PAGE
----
In Andy Weir's "Artemis" (Crown, 2017), the lead character is drawn into a crime caper on a lunar city. Weir is known for "The Martian" (Crown, 2014) which described in realistic detail how someone would survive being stranded on Mars. In "Artemis," Weir brings a similar realism to the moon as the ultimate tourist destination.
"Artemis" was released today (Nov. 14) as a novel and audiobook featuring Rosario Dawson.
Space.com talked with Weir about the world of "Artemis"; creating its lead character, Jazz; and how "the moon is basically made of moon bases, with some assembly required." [How Moon Bases and Lunar Colonies Work (Infographic)]
Space.com: Can you talk about how the idea for "Artemis" first developed?
Andy Weir: I wanted to design a city on the moon. I wanted to come up with a city on the moon and a reason for there to be a city on the moon. I came up with the city and how it was built and what its economic foundation was and everything long before I came up with the story or characters to take place in it. I guess that's kind of — world-building and making settings is fun. The actual writing part is no fun. That's kind of where the original idea came from.
Space.com: What kinds of stories did you try to set in that city before you finally settled on one?
Weir: I went through a few revisions. "Artemis," as it is right now, was kind of my third attempt at a story, and that's the one that stuck. The first two revisions just weren't very good. I may steal elements of them someday, so I'm not really telling people what they are. But in the first revision, Jazz — who is the main character in "Artemis" — Jazz was a very minor, tertiary character. I just needed a comedy smuggler type, and so I invented her for that. And I didn't like the plot that had developed, and in the next revision of story, Jazz was much more prominent, but still not the main character, and then I realized, well, the fun part here is Jazz anyway, so why not write a story about her? So that's how I landed on the current plot.
Space.com: What drew you to writing about Jazz in particular?
Weir: In every version and as it went forward, she was the one who got all the funny lines. She's the smart-ass. She's kind of the lovable rogue archetype. I really like that type of character, and so I had fun writing her.
Space.com: How did you come up with the technology that made a moon base possible?
Weir: The cool thing is, everything in "Artemis" is actually technology that already exists. Really, it was more research than developing technology, although trying to figure out the most efficient way to build a city on the moon was kind of cool. Like, how do you build a city on the moon when you want to absolutely minimize the amount of mass you send to the moon. Well, cities are big, and they weigh a lot, so you're going to want to make the city with materials that are present, not ship it over in its entirety. That's why they would smelt the anorthite [the material the lunar highlands are made of] into aluminum, and that also gives you oxygen.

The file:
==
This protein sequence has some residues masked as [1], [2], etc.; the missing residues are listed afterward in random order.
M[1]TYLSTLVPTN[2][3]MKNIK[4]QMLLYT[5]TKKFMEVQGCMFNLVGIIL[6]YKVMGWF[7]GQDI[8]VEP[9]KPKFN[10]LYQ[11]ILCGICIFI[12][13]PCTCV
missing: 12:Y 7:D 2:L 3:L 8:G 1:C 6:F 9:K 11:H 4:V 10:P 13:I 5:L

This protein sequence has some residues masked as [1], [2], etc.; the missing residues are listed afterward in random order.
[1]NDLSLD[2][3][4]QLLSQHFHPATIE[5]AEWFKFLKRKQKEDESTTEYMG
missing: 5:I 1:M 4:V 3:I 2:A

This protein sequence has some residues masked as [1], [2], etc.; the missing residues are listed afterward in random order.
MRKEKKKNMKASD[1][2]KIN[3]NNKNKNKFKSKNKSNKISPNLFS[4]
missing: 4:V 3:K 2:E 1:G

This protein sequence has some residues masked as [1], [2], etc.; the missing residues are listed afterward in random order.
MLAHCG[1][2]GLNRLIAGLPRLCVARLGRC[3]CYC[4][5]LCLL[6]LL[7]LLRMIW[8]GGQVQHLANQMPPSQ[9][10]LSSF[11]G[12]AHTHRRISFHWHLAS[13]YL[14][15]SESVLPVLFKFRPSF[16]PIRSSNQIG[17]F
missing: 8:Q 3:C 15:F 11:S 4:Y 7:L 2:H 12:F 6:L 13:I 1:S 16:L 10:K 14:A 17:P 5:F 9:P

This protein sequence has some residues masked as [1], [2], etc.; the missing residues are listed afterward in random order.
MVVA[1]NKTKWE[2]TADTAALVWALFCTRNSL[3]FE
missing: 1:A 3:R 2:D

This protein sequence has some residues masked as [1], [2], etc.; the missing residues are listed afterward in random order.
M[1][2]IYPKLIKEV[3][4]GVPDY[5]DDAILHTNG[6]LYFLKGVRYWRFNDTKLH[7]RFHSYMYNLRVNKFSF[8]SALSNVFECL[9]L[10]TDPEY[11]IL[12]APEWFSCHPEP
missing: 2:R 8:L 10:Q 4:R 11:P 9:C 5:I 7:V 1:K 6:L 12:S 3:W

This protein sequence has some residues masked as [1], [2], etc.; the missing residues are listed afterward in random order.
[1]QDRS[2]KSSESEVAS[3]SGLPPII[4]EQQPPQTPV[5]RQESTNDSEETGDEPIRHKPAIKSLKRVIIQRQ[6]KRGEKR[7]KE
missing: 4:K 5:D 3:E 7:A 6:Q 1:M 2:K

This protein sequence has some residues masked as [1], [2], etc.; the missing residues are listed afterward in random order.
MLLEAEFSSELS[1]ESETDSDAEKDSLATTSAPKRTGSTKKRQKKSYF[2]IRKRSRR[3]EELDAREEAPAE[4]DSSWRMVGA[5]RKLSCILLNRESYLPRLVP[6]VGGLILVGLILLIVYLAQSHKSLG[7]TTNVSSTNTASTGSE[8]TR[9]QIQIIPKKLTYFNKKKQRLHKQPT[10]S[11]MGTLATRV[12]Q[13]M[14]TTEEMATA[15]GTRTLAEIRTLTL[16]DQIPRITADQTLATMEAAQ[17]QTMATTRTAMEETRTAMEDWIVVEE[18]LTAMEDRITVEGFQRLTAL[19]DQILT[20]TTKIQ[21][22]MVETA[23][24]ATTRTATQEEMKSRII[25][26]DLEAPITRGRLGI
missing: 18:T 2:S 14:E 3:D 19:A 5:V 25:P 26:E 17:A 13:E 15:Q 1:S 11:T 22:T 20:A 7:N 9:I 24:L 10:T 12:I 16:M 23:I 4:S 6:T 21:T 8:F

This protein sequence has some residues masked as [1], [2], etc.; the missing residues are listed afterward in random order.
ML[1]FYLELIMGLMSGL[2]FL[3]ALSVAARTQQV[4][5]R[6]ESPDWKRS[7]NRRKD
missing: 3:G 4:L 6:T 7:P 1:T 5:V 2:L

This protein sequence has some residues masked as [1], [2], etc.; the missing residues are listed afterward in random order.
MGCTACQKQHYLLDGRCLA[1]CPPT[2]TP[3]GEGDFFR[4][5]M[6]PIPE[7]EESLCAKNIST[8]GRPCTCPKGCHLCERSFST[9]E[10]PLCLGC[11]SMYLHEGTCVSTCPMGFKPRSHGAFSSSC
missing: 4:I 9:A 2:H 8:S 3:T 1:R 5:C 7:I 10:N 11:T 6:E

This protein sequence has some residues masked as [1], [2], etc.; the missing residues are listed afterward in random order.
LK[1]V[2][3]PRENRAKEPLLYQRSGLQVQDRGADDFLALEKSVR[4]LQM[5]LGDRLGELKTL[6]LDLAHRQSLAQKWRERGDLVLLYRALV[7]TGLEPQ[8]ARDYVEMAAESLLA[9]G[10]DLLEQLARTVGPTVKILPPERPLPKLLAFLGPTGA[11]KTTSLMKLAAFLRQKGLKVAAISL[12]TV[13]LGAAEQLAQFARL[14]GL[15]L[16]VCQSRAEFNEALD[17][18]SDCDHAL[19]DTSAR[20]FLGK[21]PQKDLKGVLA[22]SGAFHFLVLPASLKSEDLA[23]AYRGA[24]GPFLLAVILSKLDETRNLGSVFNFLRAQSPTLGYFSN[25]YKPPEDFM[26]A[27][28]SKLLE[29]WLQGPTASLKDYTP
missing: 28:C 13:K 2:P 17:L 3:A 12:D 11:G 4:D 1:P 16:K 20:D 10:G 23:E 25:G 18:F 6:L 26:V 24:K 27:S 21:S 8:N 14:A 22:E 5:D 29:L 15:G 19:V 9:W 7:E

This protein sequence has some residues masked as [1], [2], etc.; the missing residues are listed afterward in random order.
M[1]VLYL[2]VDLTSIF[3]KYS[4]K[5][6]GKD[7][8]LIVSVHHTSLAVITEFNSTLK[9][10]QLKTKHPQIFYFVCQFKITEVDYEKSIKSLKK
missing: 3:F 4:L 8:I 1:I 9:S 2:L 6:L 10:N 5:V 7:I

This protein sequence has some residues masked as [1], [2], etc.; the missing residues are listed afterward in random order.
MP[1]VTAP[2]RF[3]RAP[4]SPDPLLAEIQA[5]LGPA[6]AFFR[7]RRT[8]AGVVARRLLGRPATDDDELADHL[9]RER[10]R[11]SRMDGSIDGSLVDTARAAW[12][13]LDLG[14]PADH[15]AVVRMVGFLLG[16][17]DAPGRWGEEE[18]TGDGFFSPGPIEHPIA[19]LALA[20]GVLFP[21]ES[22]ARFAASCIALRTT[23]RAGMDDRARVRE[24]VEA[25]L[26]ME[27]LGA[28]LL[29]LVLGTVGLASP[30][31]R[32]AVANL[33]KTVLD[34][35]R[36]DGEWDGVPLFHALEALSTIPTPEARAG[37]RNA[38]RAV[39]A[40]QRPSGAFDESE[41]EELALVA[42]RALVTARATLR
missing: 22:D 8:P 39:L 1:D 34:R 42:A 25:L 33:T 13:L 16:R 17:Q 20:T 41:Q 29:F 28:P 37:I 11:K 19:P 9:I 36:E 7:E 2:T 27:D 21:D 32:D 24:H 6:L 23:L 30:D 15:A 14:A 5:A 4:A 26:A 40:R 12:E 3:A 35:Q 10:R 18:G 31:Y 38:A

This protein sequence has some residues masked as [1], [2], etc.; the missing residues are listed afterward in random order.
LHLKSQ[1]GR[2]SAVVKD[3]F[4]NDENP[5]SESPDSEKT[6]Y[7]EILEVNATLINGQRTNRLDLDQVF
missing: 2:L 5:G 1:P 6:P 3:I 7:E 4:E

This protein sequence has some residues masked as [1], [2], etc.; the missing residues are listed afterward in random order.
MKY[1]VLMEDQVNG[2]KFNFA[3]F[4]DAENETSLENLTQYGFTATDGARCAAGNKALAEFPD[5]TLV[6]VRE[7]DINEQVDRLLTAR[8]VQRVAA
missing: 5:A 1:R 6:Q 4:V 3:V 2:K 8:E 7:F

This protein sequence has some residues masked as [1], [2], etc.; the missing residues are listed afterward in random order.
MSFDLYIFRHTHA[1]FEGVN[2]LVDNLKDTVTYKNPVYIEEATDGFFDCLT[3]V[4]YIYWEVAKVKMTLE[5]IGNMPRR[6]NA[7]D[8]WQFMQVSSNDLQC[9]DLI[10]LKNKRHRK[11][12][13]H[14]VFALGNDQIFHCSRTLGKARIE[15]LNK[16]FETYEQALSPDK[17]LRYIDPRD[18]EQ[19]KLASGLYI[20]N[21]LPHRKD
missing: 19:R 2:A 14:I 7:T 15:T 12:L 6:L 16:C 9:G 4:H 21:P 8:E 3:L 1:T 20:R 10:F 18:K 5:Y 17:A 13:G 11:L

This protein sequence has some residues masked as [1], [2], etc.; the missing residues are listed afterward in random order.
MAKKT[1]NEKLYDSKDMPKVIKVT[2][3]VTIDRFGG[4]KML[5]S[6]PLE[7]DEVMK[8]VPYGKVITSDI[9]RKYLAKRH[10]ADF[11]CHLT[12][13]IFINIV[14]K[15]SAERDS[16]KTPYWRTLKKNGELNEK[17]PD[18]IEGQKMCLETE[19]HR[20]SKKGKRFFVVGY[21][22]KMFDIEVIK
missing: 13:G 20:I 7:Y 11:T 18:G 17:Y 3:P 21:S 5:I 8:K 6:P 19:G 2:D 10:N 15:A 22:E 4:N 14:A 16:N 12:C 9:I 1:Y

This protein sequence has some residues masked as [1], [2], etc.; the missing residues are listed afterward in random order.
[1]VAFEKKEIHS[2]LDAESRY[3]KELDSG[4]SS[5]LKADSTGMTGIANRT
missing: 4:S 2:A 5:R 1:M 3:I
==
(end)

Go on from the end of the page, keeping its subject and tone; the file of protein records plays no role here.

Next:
It's really cool, actually — the moon is basically made of moon bases, with some assembly required. In the lunar highlands, which is the part of the moon that is not smooth — if you look at the moon, you see the smooth parts and the bumpy bits. The lunar highlands are the bumpy bits — 85 percent of the rocks just lying around on the ground are anorthite, which is a mineral, and you can smelt that into aluminum, oxygen, silicon and calcium. That gives you aluminum to make your moon city out of and oxygen to fill it. And by the way, if you want glass or windows, it also gives you silicon, and there's a bunch of oxygen still. Silicon and oxygen makes glass, and — yeah. It's really cool. It's like it's just there, just waiting for us. If we could just get there.
And so, the conceit of the story is that the commercial space industry has driven the price of low-Earth orbit down to the point that middle class people can afford to go to space. And Artemis' economy is based on tourism. For me, one thing is when I'm reading a book I get hung up on the economy of fictional environments. I'm like, wait a minute, why does this city exist? Why would people live there? Why wouldn't they go somewhere else? Stuff like that. For a lunar city, the thing I came up with was tourism. If middle class people can afford to go to the moon, even if they had to get a second mortgage to afford it, I think a lot of people would.
Space.com: And you calculated exactly how much it would cost, given those conditions, to transport objects and people to the moon, and therefore developed what the society there would be like.
Weir: I came up with this whole economic thing — I actually wrote a paper on it, and we're going to try to get that out there via an outlet later.
I don't describe any of that in the book; that's what I came up with in advance. What we learned from "The Phantom Menace" — don't start a science fiction story with a description of supply-side economics. But it's important to me that that work out.
Space.com: Would you rather live on the moon or Mars, assuming both of them had equivalent infrastructure?